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McCoy Tyner Trio with Ravi Coltrane/Bran Van 3000
Catherine Russell/Steely Dan
Steven Bernstein's Millennial Territory Orchestra/McCoy Tyner Big Band
Festival International de Jazz de Montréal
Montréal, Quebec, Canada
July 1-3, 2008
Now nearing its thirty-year anniversary, the Festival International de Jazz de Montréal continues to create a universe unto itself. With six square city blocks closed in the city's downtown core, it's an eleven-day party that's marked by high spirits and complete safetyan unprecedented combination in a city this size.
The festival had to recover from the loss of Le Spectrum this yeara legacy venue that's been a part of the festival since inception. But with a new center planned near the site that will ultimately house the festival's offices and include new performance venues, while there was some adapting to do for the 2008 edition, it's now a certainty that things will not only recover, but will actually improve.
The festival is divided into two halves, with the middle day traditionally quiet on the ticketed show front. This year, however, not only was there one of the mammoth free outdoor spectaculars that the festival programs on the first, middle and final evenings, but there were some high profile indoor ticketed shows as well, including the first of two nights by Steely Dan, and the first of three nights by piano legend McCoy Tyner, one of three luminous guests comprising this year's By Invitation series (the other two being pianists Hank Jones and Dave Brubeck). The series allows its artists to bring a number of different contexts to the festival, and Tyner's ran the gamut from his working trio, augmented by saxophonist Ravi Coltrane, to a solo performance and his closing night with a big band, featuring trumpeter Christian Scott, who leads his own show later in the week.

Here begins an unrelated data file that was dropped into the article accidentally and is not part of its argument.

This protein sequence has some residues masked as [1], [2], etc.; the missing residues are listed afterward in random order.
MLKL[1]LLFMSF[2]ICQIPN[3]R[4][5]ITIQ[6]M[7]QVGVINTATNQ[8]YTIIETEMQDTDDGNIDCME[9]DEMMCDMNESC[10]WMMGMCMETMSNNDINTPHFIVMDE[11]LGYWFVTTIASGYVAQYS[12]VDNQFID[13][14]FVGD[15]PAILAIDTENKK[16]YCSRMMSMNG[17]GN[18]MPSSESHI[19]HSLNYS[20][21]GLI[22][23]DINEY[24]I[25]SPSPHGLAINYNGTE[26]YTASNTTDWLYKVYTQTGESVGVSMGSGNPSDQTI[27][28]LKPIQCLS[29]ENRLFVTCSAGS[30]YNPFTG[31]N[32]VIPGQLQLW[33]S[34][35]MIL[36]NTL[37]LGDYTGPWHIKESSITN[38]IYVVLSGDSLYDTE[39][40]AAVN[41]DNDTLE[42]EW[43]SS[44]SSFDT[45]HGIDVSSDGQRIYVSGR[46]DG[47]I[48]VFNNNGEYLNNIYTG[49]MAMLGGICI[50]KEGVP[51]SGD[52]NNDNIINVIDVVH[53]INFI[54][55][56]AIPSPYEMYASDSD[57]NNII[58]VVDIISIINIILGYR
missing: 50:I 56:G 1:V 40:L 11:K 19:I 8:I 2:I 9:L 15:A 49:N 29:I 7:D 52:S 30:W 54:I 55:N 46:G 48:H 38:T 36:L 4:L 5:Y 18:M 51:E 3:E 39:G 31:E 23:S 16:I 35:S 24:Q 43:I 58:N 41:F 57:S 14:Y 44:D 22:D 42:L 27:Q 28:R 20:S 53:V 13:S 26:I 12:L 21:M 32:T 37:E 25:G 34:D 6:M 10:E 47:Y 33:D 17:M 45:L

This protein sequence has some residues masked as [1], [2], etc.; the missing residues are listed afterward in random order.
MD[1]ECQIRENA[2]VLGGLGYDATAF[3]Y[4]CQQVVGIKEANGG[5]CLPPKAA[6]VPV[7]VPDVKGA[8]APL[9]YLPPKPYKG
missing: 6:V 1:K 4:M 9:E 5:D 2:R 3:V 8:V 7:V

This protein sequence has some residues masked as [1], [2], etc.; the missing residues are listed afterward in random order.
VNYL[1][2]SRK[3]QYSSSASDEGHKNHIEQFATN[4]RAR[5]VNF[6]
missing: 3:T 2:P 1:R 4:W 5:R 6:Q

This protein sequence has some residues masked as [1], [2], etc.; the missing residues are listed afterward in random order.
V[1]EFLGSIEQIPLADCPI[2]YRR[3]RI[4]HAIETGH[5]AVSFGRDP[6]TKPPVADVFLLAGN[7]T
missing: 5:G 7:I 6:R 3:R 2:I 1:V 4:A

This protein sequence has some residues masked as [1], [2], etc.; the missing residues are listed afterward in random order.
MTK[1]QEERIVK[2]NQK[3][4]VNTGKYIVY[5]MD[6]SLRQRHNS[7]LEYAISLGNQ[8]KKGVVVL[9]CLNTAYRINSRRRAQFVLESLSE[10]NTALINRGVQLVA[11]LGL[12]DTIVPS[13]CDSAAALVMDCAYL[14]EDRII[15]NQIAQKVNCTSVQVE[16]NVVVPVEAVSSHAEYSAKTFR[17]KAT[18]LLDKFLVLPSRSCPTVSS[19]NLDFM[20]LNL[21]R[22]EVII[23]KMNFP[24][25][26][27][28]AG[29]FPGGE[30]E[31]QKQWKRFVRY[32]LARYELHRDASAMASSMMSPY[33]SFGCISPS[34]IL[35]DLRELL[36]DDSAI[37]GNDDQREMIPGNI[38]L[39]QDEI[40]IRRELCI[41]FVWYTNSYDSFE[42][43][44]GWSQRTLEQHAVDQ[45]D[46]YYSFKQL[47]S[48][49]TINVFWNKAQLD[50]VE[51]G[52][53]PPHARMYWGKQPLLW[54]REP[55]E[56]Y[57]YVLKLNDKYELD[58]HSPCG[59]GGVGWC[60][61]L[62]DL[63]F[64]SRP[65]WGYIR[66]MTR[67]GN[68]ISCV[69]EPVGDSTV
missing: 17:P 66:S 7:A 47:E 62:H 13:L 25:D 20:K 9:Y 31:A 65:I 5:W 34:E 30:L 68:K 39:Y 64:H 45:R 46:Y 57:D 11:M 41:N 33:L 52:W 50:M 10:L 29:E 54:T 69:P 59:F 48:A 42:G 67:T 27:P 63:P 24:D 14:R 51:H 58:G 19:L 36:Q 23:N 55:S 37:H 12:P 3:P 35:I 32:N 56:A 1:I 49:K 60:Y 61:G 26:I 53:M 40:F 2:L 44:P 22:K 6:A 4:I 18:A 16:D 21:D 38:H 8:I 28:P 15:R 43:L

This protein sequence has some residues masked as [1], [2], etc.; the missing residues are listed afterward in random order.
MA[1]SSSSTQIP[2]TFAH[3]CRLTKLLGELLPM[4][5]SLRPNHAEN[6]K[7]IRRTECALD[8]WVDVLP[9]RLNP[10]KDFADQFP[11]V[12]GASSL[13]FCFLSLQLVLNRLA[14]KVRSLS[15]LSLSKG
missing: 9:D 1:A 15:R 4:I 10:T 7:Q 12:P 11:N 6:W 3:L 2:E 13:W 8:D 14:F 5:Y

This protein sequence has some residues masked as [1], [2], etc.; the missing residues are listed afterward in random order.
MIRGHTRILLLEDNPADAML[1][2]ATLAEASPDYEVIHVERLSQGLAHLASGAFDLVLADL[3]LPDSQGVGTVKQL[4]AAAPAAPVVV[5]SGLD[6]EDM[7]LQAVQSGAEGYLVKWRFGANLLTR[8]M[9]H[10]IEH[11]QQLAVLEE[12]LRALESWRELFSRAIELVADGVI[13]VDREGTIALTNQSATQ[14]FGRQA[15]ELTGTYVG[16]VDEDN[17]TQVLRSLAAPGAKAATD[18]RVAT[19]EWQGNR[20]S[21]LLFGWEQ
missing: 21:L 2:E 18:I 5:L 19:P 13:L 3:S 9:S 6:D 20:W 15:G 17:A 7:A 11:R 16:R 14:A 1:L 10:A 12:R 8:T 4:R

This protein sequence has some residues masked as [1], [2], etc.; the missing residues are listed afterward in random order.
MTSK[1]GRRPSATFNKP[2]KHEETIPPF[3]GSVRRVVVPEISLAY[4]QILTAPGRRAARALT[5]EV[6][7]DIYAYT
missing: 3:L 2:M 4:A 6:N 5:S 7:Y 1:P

- July 1: McCoy Tyner Trio with Ravi Coltrane
- July 1: Bran Van 3000
- July 2: Catherine Russell
- July 2: Steely Dan
- July 3: Steven Bernstein's Millennial Territory Orchestra
- July 3: McCoy Tyner Big Band with Christian Scott
July 1: McCoy Tyner Trio with Ravi Coltrane
In the pantheon of jazz pianists, there are only a few who are instantly recognizable by first name: Herbie (Hancock), Chick (Corea) and, more recently, Brad (Mehldau). But before any of these names became household names, at least in the jazz world, there was McCoy. First coming to public attention as a member of saxophone pioneer John Coltrane's classic quartet of the '60s, responsible for classic albums including the seminal A Love Supreme (Impulse!, 1964), Tyner's powerful attack and dense clusters were the perfect foil for Coltrane's own layered sheets of sound.
Since leaving Coltrane in the mid-'60s, Tyner has gone on to create a sizable and significant discography with its own share of classics, including Time for Tyner (Blue Note, 1968) and Expansions (Blue Note, 1968), the latter reissued as part of a larger box, Mosaic Select 25 (Mosaic, 2007). A lengthy stint with Milestone through the 1970s grew Tyner's discography even more significantly, placing him in a variety of contexts but with his bold modal innovation continuing to evolve and expand. There is only one McCoy.